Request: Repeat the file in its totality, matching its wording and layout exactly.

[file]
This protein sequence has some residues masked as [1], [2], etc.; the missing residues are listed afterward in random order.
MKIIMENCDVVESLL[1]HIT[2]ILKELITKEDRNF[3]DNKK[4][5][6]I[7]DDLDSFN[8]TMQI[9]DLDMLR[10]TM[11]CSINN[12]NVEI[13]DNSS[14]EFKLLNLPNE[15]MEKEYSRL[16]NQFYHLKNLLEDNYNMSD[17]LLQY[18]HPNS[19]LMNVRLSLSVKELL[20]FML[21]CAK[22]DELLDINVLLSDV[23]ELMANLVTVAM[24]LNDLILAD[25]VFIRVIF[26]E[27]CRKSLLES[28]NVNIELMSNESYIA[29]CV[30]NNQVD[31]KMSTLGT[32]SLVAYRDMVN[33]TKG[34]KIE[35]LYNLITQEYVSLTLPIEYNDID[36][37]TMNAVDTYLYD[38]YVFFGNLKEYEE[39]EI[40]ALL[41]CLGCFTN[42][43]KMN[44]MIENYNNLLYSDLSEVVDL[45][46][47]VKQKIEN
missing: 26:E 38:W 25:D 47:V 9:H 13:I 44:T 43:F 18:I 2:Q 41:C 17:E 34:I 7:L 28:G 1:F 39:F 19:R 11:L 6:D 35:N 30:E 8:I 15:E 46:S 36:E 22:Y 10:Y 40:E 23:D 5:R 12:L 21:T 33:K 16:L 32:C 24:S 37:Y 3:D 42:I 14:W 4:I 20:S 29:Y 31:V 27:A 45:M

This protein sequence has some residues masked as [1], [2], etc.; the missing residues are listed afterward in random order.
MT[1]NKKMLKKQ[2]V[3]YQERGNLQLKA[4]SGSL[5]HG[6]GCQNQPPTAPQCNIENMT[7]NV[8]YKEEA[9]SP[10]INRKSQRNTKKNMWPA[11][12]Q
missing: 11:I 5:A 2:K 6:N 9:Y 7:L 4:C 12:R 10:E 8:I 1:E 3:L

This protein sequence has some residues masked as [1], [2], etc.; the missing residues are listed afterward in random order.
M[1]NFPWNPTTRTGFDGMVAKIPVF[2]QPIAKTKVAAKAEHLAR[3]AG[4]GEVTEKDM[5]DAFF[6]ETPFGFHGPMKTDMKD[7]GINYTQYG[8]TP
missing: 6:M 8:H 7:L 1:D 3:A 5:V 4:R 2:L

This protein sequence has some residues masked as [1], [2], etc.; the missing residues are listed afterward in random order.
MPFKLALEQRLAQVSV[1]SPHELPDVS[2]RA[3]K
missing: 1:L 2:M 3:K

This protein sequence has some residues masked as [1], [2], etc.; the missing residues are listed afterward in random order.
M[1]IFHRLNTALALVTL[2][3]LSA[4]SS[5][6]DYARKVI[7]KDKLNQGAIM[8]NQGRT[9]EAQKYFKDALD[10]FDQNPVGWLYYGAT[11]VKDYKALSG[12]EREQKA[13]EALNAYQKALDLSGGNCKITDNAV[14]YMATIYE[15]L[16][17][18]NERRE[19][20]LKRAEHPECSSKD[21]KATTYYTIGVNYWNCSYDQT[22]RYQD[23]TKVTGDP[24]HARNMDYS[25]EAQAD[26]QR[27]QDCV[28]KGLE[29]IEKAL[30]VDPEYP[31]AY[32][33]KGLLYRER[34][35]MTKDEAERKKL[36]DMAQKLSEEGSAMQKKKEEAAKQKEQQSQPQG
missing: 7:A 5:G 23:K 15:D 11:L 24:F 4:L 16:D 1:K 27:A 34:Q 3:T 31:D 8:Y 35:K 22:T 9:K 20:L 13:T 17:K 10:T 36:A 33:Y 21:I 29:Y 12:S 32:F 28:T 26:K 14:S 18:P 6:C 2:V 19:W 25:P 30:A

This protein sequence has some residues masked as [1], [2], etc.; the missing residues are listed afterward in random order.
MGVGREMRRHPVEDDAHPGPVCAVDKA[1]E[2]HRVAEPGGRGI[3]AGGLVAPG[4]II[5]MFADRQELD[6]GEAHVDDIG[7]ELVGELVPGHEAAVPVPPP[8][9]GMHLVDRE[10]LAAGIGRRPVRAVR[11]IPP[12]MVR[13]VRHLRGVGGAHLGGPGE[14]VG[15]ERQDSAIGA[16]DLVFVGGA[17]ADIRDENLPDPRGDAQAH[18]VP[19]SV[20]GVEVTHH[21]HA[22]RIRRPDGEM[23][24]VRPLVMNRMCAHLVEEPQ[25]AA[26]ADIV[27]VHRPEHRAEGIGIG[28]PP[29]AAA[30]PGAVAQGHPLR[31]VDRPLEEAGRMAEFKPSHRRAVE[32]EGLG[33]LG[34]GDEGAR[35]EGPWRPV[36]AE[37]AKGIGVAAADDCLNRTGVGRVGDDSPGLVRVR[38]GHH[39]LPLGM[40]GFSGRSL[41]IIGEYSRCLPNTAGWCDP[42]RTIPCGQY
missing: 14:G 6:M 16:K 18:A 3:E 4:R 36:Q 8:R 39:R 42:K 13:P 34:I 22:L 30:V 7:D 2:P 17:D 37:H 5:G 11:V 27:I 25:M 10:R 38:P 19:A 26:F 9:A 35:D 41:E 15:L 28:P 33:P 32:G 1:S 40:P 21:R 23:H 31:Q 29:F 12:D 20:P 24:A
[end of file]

This protein sequence has some residues masked as [1], [2], etc.; the missing residues are listed afterward in random order.
MKIIMENCDVVESLL[1]HIT[2]ILKELITKEDRNF[3]DNKK[4][5][6]I[7]DDLDSFN[8]TMQI[9]DLDMLR[10]TM[11]CSINN[12]NVEI[13]DNSS[14]EFKLLNLPNE[15]MEKEYSRL[16]NQFYHLKNLLEDNYNMSD[17]LLQY[18]HPNS[19]LMNVRLSLSVKELL[20]FML[21]CAK[22]DELLDINVLLSDV[23]ELMANLVTVAM[24]LNDLILAD[25]VFIRVIF[26]E[27]CRKSLLES[28]NVNIELMSNESYIA[29]CV[30]NNQVD[31]KMSTLGT[32]SLVAYRDMVN[33]TKG[34]KIE[35]LYNLITQEYVSLTLPIEYNDID[36][37]TMNAVDTYLYD[38]YVFFGNLKEYEE[39]EI[40]ALL[41]CLGCFTN[42][43]KMN[44]MIENYNNLLYSDLSEVVDL[45][46][47]VKQKIEN
missing: 26:E 38:W 25:D 47:V 9:H 13:I 44:T 43:F 18:I 2:Q 41:C 17:E 34:I 7:L 28:G 1:F 39:F 19:R 11:L 6:D 35:N 30:E 8:I 15:E 46:S 36:E 22:Y 10:Y 40:E 23:D 5:R 12:L 21:T 33:K 16:L 32:C 24:S 37:Y 3:D 42:I 14:W 4:I 20:S 29:Y 31:V 27:A 45:M

This protein sequence has some residues masked as [1], [2], etc.; the missing residues are listed afterward in random order.
MT[1]NKKMLKKQ[2]V[3]YQERGNLQLKA[4]SGSL[5]HG[6]GCQNQPPTAPQCNIENMT[7]NV[8]YKEEA[9]SP[10]INRKSQRNTKKNMWPA[11][12]Q
missing: 11:I 5:A 2:K 6:N 9:Y 7:L 4:C 12:R 10:E 8:I 1:E 3:L

This protein sequence has some residues masked as [1], [2], etc.; the missing residues are listed afterward in random order.
M[1]NFPWNPTTRTGFDGMVAKIPVF[2]QPIAKTKVAAKAEHLAR[3]AG[4]GEVTEKDM[5]DAFF[6]ETPFGFHGPMKTDMKD[7]GINYTQYG[8]TP
missing: 6:M 8:H 7:L 1:D 3:A 5:V 4:R 2:L

This protein sequence has some residues masked as [1], [2], etc.; the missing residues are listed afterward in random order.
MPFKLALEQRLAQVSV[1]SPHELPDVS[2]RA[3]K
missing: 1:L 2:M 3:K

This protein sequence has some residues masked as [1], [2], etc.; the missing residues are listed afterward in random order.
M[1]IFHRLNTALALVTL[2][3]LSA[4]SS[5][6]DYARKVI[7]KDKLNQGAIM[8]NQGRT[9]EAQKYFKDALD[10]FDQNPVGWLYYGAT[11]VKDYKALSG[12]EREQKA[13]EALNAYQKALDLSGGNCKITDNAV[14]YMATIYE[15]L[16][17][18]NERRE[19][20]LKRAEHPECSSKD[21]KATTYYTIGVNYWNCSYDQT[22]RYQD[23]TKVTGDP[24]HARNMDYS[25]EAQAD[26]QR[27]QDCV[28]KGLE[29]IEKAL[30]VDPEYP[31]AY[32][33]KGLLYRER[34][35]MTKDEAERKKL[36]DMAQKLSEEGSAMQKKKEEAAKQKEQQSQPQG
missing: 7:A 5:G 23:K 15:D 11:L 24:F 4:L 16:D 1:K 27:A 34:Q 3:T 31:D 8:Y 35:K 22:T 9:K 20:L 13:T 17:K 10:T 36:A 33:Y 21:I 29:Y 12:S 32:F 28:T 26:K 14:S 18:P 6:C 2:V 19:W 25:P 30:A

This protein sequence has some residues masked as [1], [2], etc.; the missing residues are listed afterward in random order.
MGVGREMRRHPVEDDAHPGPVCAVDKA[1]E[2]HRVAEPGGRGI[3]AGGLVAPG[4]II[5]MFADRQELD[6]GEAHVDDIG[7]ELVGELVPGHEAAVPVPPP[8][9]GMHLVDRE[10]LAAGIGRRPVRAVR[11]IPP[12]MVR[13]VRHLRGVGGAHLGGPGE[14]VG[15]ERQDSAIGA[16]DLVFVGGA[17]ADIRDENLPDPRGDAQAH[18]VP[19]SV[20]GVEVTHH[21]HA[22]RIRRPDGEM[23][24]VRPLVMNRMCAHLVEEPQ[25]AA[26]ADIV[27]VHRPEHRAEGIGIG[28]PP[29]AAA[30]PGAVAQGHPLR[31]VDRPLEEAGRMAEFKPSHRRAVE[32]EGLG[33]LG[34]GDEGAR[35]EGPWRPV[36]AE[37]AKGIGVAAADDCLNRTGVGRVGDDSPGLVRVR[38]GHH[39]LPLGM[40]GFSGRSL[41]IIGEYSRCLPNTAGWCDP[42]RTIPCGQY
missing: 14:G 6:M 16:K 18:A 3:E 4:R 36:Q 8:R 39:R 42:K 13:P 34:I 22:L 30:V 7:D 2:P 17:D 37:H 5:G 11:V 27:I 25:M 10:R 38:P 19:A 26:F 9:A 35:D 41:E 15:L 28:P 33:P 32:G 1:S 40:P 21:R 23:H 31:Q 29:F 12:D 20:P 24:A